One of these personal stories relates to Evan William Jones, a slate quarryman from Pendyffryn, Dinorwig. Evan was born in about 1891, and when he enlisted was married to Laura with one daughter. He was initially exempted from military service on the grounds of 'exceptional domestic position', and this exemption lasted until 29th September 1916. He then enlisted in the 1/4th Battalion of the South Lancashire Regiment on 25th October 1916, where he was a Private with the Reg No. 242727. His Unit Register Card notes his occupation as ‘Slate Quarryman’. On 19th March 1919 he was transferred to the Army Reserve. At the end of the war he was awarded the British War Medal and Victory Medal.

 

Amongst the collection relating to Evan Jones’ First World War service are his ‘Certificate of Exemption’, ‘Unit Register Card’, and a ‘Field Service Post Card’. Along with these are eight postcards, one a studio portrait of Evan probably taken before he left for service, and five showing men in military uniform, along with three postcards sent by Evan to his family. There is also a good luck card sent from ‘Evan to my mother’. Most of these are on display in the current exhibition.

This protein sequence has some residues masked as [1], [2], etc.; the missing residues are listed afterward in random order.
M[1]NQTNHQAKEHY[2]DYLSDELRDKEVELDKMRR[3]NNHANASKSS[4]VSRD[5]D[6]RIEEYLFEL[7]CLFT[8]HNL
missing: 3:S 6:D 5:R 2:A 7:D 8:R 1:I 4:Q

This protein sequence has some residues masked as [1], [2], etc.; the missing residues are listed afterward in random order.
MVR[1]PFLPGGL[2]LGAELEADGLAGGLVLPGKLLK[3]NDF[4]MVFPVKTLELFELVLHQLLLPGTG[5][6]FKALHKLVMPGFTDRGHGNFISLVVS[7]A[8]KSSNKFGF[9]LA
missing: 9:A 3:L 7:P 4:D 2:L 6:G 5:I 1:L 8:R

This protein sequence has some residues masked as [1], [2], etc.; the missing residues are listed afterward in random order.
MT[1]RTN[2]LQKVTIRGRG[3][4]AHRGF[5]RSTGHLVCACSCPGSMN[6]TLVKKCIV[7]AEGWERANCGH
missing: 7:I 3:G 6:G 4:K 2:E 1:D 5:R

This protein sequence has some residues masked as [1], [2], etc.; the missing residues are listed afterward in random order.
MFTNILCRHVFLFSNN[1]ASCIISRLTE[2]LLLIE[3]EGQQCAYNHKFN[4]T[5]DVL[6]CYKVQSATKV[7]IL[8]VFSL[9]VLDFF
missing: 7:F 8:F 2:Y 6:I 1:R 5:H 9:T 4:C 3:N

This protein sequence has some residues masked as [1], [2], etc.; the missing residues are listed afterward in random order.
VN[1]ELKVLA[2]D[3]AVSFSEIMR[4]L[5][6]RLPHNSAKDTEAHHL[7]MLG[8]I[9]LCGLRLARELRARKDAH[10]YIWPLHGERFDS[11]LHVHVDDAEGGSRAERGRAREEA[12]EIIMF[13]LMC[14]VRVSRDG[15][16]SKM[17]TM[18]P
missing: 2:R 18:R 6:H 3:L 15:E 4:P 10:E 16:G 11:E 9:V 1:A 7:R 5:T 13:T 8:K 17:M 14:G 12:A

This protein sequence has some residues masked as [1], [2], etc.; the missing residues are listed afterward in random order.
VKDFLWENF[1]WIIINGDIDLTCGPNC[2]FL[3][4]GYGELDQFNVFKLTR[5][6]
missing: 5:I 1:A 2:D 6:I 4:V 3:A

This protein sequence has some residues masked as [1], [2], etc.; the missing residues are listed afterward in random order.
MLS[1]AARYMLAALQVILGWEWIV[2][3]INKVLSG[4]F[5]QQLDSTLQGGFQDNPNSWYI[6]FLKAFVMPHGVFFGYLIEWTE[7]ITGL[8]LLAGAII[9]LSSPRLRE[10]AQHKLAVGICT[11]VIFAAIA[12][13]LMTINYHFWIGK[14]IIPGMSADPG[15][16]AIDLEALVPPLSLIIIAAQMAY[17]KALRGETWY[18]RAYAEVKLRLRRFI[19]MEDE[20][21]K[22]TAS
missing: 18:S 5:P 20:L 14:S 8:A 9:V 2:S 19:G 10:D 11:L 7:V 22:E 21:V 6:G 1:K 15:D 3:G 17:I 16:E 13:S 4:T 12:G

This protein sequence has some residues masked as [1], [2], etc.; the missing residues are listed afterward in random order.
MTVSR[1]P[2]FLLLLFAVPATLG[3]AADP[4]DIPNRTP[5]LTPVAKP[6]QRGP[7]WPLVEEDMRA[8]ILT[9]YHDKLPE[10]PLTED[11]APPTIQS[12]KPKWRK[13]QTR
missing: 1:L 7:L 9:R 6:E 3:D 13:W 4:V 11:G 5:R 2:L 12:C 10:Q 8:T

Evan W. Jones survived the war, but was later involved in an accident at Dinorwig Quarry when a crane overturned and fell on him, resulting in a fracture of his skull. He died at the Quarry Hospital on 1st December, 1924. The exhibition features a memorial poster printed with a poem (of ten verses) written in Welsh by Elias Hughes (Myfyrian), and containing a photograph of Evan W. Jones in the centre.

 

Dinorwig Quarry hospital was opened in 1860. General surgery was still practiced there till the 1940s when it became a first aid centre. It closed in 1962, and was later restored and opened as a visitors centre in 1970 as part of the Padarn Lake Country Park. The hospital is situated very close to the National Slate Museum at Llanberis.

 

“Forget me not: Postcards from the First World War” runs until the 19th June 2016 at the National Waterfront Museum, Swansea.

 

To discover more about First World War collection at Amgueddfa Cymru view this online catalogue.